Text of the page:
Tánaiste Joan Burton has said Ireland can accept, over a period of time, up to 5,000 refugees and there will not be a cut-off at that figure.
Speaking on RTÉ's News at One, the Labour Party leader said Ireland needs to push for a peace settlement in Syria using the UN General Assembly.
She also said the people will be coming to Ireland under the Refugee Programme rather than entering the Direct Provision system.
"These are people who will come in like the people from Bosnia before them and, indeed, from Vietnam before that.
"They will come in as what are called, in UN terms, 'Programme Refugees'.
"In other words, we have made positive arrangements to accept these people, who, under the Geneva Convention, as we know are fleeing war and fleeing total breakdown and dissolution in their own country," Ms Burton added.
Tánaiste Joan Burton said that Direct Provision will not arise in the case of people from Syria https://t.co/60cUMhV6Zc— RTÉ News (@rtenews) September 7, 2015
Meanwhile, Minister for Defence and Agriculture Simon Coveney has said the Government needs to ensure that a structure is put in place to accommodate and look after refugees properly.
He told RTÉ’s Six One News that the Government will meet this week to discuss the refugee crisis and is anxious that a generous approach is taken.
Mr Coveney said the Government is currently looking at empty buildings and accommodation that might be suitable.
He said that most refugees will want to be part of Irish society.
Mr Coveney said: "About 32%, we know, of refugees crossing the Mediterannean at the moment are from Syria. And they, literally, have no homes to go home to.
"They have no country to go home to, because it is such a broken country now. I expect that many families that come to Ireland will want to be Irish citizems in the future. I think they can offer something to Ireland that is very positive. It's up to us as a Government to put a structure in place."
Bishop calls on parishioners to house refugees
Elsewhere, the Bishop of Elphin has called on parishes in his diocese to begin identifying suitable accommodation that could be made available to refugees when they reach Ireland.
Speaking on RTÉ’s Today with Sean O'Rourke, Bishop Kevin Doran said the appeal had been prompted by parishioners' desire to do something to help migrants.
Dr Doran said he was asking priests to engage with parishioners to identify places that are available, "be it a vacant house or a granny flat".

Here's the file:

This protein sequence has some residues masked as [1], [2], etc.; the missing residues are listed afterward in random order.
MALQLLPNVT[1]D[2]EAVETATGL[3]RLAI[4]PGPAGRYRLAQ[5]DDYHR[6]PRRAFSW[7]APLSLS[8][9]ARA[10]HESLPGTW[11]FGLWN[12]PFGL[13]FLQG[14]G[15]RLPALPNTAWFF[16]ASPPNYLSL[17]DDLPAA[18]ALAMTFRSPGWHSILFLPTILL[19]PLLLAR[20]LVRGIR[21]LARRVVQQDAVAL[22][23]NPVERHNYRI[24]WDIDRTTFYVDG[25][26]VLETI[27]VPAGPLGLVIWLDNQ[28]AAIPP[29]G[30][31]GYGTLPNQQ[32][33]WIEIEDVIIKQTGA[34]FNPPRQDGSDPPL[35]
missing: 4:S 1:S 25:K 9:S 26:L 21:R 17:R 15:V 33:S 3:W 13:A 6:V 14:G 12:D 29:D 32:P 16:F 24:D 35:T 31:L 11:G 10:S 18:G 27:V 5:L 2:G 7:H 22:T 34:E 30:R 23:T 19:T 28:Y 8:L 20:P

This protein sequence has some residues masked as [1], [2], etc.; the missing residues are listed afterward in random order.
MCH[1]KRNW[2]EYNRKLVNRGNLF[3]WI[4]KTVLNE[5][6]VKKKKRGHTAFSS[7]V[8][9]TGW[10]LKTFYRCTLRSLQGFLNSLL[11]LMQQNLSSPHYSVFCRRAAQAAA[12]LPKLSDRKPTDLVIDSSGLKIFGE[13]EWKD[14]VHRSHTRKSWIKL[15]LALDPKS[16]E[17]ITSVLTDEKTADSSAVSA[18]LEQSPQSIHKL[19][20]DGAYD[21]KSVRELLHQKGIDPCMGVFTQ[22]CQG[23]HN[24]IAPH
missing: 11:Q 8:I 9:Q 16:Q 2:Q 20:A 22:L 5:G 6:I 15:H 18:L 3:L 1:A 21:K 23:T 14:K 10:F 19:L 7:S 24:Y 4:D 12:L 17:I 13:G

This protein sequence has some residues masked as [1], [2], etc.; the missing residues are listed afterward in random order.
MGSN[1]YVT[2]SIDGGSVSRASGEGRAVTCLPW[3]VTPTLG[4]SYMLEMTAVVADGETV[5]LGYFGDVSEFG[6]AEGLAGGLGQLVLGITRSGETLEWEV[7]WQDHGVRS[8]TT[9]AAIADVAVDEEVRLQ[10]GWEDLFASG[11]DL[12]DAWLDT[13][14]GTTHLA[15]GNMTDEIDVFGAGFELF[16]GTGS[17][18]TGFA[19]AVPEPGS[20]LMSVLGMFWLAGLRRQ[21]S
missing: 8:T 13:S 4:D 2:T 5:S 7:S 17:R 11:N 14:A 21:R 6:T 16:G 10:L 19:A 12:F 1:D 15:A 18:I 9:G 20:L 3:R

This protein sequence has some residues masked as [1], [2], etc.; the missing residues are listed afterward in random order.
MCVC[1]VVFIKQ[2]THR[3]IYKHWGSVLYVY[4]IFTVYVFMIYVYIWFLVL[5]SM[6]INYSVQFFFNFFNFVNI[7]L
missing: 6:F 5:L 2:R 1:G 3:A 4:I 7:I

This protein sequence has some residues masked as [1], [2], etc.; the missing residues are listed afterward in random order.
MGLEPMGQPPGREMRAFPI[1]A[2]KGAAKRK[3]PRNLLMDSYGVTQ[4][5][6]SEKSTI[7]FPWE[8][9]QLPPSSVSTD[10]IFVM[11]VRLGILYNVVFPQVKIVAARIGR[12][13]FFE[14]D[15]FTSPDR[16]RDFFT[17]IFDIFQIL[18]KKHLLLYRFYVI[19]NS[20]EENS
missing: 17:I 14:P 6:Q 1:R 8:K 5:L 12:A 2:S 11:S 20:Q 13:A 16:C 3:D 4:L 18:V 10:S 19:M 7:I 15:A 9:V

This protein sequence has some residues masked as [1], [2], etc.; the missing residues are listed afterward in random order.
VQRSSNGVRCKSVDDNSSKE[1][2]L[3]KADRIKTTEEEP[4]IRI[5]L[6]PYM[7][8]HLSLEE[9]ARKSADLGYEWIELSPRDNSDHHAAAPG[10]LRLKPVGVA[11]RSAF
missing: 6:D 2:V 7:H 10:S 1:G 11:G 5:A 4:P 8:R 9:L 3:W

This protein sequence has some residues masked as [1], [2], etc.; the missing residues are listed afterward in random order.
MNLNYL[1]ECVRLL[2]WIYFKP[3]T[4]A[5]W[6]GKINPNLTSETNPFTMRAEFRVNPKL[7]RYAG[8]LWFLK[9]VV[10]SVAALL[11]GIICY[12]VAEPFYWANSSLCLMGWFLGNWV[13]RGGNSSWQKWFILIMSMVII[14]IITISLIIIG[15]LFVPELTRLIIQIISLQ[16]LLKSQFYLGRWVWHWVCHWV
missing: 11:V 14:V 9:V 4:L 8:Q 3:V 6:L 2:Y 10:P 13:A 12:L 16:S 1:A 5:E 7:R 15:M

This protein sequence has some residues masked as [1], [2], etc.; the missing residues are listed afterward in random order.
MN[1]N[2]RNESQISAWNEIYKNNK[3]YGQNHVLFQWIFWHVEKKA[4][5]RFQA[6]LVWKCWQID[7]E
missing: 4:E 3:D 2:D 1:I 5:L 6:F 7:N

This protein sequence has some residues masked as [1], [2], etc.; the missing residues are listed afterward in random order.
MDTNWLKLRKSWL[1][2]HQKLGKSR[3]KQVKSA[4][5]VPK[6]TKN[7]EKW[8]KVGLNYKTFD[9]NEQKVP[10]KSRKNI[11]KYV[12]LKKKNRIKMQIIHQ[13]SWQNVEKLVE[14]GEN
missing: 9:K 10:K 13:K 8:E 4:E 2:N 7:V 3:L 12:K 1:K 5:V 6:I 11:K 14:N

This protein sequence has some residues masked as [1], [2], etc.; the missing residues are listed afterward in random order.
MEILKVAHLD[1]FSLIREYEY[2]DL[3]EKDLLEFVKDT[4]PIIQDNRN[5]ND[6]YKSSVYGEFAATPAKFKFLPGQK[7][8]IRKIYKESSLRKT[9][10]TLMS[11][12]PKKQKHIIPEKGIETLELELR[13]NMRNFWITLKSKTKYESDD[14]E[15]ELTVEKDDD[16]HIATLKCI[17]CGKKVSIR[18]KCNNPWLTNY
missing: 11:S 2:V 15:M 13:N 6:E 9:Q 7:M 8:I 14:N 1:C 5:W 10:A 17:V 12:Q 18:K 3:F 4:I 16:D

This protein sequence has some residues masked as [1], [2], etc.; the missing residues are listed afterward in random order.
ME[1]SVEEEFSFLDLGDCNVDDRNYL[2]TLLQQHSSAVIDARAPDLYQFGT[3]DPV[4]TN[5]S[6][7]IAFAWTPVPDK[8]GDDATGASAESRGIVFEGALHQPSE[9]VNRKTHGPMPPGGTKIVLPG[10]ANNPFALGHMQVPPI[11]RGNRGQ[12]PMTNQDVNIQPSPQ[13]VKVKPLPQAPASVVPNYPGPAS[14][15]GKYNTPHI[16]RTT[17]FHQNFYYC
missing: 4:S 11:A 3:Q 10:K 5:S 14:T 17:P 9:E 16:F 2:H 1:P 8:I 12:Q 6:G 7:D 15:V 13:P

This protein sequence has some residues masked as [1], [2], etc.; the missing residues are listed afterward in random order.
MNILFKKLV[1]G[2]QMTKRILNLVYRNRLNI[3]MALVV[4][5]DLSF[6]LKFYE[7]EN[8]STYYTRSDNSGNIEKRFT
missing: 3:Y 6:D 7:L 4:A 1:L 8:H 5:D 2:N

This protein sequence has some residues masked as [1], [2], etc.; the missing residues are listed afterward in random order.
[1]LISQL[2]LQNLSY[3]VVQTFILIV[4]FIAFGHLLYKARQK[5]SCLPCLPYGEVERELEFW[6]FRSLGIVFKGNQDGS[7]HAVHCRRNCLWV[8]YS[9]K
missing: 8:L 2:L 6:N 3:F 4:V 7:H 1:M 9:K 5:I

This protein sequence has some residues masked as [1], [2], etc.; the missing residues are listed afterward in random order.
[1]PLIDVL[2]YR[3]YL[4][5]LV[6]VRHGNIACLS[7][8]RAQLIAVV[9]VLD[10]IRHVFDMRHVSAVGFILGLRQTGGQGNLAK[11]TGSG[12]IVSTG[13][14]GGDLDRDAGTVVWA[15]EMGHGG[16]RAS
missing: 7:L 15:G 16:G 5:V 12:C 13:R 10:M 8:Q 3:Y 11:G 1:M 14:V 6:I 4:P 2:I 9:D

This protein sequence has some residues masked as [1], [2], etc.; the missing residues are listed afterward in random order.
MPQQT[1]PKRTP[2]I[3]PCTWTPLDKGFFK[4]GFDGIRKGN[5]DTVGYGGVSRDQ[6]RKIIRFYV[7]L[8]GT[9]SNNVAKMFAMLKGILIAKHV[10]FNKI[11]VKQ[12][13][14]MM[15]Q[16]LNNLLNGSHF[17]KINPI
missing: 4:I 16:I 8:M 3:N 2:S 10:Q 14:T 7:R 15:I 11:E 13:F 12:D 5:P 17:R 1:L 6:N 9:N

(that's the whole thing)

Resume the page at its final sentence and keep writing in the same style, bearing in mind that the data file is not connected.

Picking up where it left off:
He said: "It seems to me that if we could quantify what was there and the quality of it that we could then work in partnership with the local authorities and with other voluntary bodies to try to match up needs with availability."
Dr Doran said even a medium-sized village or community might be able to support as many as two families.
He said if the project was done well, communities might realise they have the solution to Ireland’s homeless crisis as well.
Asked if he would open his own doors to refugees, Dr Doran said he would be open to looking at the possibility but said a family living in his residence would not necessarily have the degree of privacy needed to get on with their lives.
Separately, Archbishop of Dublin Diarmuid Martin has asked Crosscare staff to begin working on a draft programme of support for refugees.
Crosscare is the social care agency of the Archdiocese of Dublin.
It also plans to work directly with Dublin priests and parishes in co-ordinating appropriate migrant support at local level.
Bishop of Down and Connor Noel Treanor has appointed a team of diocesan leaders, including representatives of Trócaire and St Vincent de Paul, to assess what resources could be made available to host refugees from Syria, Iraq and North Africa.
He said he was acting on yesterday's appeal by Pope Francis for parishes, religious communities and monasteries across the world to house refugees.
He also said his team will explore with other Christian denominations and faiths and with relevant departments at Stormont the most effective contribution his diocese can make in response to today's decision by the British government to resettle up to 20,000 refugees from Syria over the next four-and-a-half years.
Elsewhere, four Syrian refugees have arrived at a designated refugee centre at the Hazel Hotel in Monasterevin, Co Kildare.
A further 70 people are expected to arrive before the end of the month.
Fianna Fáil TD for Kildare South Sean O'Fearghail said the refugees would probably stay at the hotel for a three- to four- month period while their situation was being assessed.
After that it is understood they will be sent to permanent accommodation at one of six locations around the country.
Mr O'Fearghail said he was not aware of where those locations are or what the state of readiness of the accommodation was at the moment.